Malaysia: The Economy is in bad shape. Thank you, UMNO


September 18, 2018

Malaysia: The Economy is in bad shape. Thank you, UMNO

by Phar Kim Beng@www.malaysiakini.com

Image result for Najib Razak is Malaysia's best economist

Former Prime Minister Najib Razak should be awarded the 2018 Nobel Prize in Economics for his management of the Malaysian Economy. He pioneered the 1MDB method of robbing the Malaysian Treasury.

COMMENT | The Malaysian economy is in bad shape. Very bad.

Revisiting the 2014 magnum opus of the Prime Minister’s new Economic Advisor Dr. Muhammed Abdul Khalid, The Colour of Inequality: Ethnicity, Class, Income and Wealth in Malaysia, we see that Malaysia’s income gap has not changed much from 1957 levels, when the country first gained independence.

Between 1990 and 2018, Malaysians on the whole gained little, except the very rich. Muhammed describes a small breakthrough in 2012, but there is no telling if this was due to fiscal spending to ward off the effects of the 2007-2008 global financial crisis.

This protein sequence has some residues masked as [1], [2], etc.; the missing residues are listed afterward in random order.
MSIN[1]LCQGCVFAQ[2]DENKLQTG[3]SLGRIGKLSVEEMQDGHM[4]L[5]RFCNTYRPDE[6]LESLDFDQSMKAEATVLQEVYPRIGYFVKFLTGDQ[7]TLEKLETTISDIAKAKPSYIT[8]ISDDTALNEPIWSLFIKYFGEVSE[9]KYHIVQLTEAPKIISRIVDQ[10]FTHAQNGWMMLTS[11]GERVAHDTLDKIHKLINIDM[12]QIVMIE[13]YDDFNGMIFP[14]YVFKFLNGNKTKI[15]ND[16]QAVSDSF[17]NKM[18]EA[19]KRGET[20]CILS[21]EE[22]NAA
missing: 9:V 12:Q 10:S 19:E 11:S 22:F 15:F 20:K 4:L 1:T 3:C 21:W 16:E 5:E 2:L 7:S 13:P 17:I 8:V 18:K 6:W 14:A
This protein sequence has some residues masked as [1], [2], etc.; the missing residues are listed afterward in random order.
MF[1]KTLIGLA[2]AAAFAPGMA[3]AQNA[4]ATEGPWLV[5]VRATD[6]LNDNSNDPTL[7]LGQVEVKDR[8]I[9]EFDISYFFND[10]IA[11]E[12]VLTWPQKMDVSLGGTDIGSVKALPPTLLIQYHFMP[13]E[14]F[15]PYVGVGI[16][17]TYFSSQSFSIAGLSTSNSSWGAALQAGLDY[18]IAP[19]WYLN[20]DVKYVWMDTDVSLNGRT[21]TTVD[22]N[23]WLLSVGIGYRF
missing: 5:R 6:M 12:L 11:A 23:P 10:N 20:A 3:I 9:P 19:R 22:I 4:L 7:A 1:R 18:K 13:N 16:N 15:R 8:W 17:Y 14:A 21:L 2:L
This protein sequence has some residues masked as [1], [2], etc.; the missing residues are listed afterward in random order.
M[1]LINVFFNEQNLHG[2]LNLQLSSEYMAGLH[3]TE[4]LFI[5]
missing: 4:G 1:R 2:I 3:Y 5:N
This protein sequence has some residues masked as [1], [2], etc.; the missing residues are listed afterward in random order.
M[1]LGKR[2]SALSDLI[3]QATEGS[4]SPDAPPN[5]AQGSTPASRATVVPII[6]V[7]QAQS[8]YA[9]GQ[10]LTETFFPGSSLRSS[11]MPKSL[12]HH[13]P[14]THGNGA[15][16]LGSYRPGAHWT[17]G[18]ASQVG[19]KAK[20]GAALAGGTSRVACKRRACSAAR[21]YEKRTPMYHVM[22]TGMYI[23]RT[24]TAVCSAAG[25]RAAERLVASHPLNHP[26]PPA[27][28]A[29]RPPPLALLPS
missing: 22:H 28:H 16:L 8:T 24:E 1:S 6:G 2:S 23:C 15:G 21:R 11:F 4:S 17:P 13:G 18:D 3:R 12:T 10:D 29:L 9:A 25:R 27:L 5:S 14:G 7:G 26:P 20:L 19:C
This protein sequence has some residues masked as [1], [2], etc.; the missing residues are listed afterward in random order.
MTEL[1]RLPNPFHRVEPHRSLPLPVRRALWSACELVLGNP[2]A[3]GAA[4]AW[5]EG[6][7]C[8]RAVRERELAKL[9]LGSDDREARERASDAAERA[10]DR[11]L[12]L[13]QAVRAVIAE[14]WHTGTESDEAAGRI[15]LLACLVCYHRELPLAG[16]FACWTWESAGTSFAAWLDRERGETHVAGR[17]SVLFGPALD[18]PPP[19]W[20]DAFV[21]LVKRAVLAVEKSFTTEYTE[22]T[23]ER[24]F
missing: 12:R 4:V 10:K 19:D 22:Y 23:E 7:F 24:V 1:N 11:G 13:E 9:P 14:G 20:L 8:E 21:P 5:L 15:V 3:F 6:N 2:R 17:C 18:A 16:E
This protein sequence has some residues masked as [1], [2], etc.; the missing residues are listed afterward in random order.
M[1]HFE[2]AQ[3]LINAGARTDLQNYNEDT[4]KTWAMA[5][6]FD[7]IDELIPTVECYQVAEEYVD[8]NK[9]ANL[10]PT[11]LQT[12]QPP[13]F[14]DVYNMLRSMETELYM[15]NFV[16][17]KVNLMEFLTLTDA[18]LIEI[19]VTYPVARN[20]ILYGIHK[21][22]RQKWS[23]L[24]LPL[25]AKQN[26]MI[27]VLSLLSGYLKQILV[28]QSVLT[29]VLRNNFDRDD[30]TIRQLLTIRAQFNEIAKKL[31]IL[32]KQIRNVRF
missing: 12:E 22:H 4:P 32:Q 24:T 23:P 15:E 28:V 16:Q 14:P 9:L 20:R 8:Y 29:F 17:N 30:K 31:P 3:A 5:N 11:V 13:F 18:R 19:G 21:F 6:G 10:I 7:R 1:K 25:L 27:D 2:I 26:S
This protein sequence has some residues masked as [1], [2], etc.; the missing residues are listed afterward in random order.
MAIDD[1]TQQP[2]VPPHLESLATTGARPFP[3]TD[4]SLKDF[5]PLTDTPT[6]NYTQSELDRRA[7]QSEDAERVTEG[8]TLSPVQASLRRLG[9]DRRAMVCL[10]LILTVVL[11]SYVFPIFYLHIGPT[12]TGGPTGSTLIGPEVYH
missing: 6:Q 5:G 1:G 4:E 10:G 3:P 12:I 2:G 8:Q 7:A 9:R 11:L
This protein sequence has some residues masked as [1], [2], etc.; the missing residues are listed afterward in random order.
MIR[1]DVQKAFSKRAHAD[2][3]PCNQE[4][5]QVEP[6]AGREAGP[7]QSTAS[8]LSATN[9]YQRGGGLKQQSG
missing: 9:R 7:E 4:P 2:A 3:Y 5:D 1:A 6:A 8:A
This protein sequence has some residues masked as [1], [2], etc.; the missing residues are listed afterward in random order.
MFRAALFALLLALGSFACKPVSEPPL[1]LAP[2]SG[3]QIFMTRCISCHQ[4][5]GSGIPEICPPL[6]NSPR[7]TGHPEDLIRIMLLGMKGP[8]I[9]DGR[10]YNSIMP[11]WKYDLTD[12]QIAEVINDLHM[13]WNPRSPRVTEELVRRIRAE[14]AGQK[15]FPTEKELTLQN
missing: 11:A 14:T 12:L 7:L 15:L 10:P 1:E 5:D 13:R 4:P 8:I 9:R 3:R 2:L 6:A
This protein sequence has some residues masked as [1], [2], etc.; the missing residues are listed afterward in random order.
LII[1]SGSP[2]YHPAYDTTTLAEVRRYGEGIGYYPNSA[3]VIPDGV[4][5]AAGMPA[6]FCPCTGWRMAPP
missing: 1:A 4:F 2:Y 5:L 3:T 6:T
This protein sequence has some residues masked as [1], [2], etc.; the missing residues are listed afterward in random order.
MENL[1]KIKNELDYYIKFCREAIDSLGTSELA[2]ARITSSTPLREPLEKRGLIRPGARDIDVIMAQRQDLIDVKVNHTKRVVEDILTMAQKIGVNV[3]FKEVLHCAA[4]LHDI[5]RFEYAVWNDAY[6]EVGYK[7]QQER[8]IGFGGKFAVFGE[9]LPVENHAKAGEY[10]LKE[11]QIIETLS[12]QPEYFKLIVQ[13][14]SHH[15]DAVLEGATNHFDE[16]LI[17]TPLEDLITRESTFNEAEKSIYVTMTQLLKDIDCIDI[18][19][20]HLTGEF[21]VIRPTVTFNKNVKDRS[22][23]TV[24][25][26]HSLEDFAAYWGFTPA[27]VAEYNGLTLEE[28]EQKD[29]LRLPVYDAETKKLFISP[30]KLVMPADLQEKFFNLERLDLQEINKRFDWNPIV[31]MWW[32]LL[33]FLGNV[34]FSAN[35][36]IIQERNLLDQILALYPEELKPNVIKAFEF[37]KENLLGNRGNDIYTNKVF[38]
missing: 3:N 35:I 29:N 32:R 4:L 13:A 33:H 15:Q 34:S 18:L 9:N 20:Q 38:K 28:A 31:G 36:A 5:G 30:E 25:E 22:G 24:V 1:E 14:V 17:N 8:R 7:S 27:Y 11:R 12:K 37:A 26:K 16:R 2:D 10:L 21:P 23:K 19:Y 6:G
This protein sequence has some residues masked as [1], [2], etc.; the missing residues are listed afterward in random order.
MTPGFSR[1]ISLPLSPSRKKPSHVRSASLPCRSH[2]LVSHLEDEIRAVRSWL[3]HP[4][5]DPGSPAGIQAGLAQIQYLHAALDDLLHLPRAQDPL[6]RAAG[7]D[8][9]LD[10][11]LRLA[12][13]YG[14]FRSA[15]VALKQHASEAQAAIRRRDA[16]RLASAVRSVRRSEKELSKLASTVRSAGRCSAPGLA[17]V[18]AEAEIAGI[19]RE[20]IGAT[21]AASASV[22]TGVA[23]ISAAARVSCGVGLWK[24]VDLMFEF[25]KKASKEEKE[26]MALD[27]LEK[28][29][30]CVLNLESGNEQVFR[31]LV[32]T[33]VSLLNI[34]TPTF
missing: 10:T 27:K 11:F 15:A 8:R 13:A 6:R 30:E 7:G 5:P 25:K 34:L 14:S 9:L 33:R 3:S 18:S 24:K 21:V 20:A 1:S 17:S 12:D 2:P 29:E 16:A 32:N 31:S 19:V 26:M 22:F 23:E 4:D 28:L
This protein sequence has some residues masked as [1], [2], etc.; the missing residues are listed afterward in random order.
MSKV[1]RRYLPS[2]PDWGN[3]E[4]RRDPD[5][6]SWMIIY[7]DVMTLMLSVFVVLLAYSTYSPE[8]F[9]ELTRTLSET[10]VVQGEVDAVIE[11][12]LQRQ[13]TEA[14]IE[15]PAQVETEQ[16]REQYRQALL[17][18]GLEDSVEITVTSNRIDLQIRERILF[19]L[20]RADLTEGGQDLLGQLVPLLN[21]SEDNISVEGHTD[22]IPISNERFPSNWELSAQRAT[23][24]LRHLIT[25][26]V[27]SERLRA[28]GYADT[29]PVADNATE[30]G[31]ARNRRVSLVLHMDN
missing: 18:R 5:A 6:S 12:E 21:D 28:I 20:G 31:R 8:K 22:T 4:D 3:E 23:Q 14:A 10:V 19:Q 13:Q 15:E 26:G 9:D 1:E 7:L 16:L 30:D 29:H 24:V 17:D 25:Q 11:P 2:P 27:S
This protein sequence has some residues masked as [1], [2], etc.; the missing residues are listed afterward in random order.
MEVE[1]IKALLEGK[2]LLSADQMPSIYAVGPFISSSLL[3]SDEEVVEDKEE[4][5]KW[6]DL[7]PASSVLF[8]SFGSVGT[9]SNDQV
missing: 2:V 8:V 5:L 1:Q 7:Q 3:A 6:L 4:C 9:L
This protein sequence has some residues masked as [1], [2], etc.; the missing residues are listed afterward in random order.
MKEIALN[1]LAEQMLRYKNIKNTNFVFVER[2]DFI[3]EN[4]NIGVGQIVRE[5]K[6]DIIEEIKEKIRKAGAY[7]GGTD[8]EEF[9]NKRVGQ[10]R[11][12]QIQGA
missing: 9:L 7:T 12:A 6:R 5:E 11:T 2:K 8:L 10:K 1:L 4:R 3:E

Muhammed’s reliance on the Statistics Department’s Household Income Survey, while illuminating, is not entirely convincing, especially when paired with numbers or assertions culled from Pemandu, the now-defunct government-funded performance delivery unit.

Image result for The poor in kuala lumpur

 

In other words, the actual picture of the Malaysian economy could be worse than what Muhammed actually describes.

Income from the manufacturing sector, for example, has been on the decline, which may be due to the over-reliance on cheap foreign labour – with an estimated 5.5 million migrant workers in the country – which further depresses the cycle of Malaysian wages.

Indeed, Muhammed correctly notes that “90 percent of each ethnic group does not have any liquid savings, and would not be able to survive more than few months in case they lose their source of income or employment”.

Ticking time bomb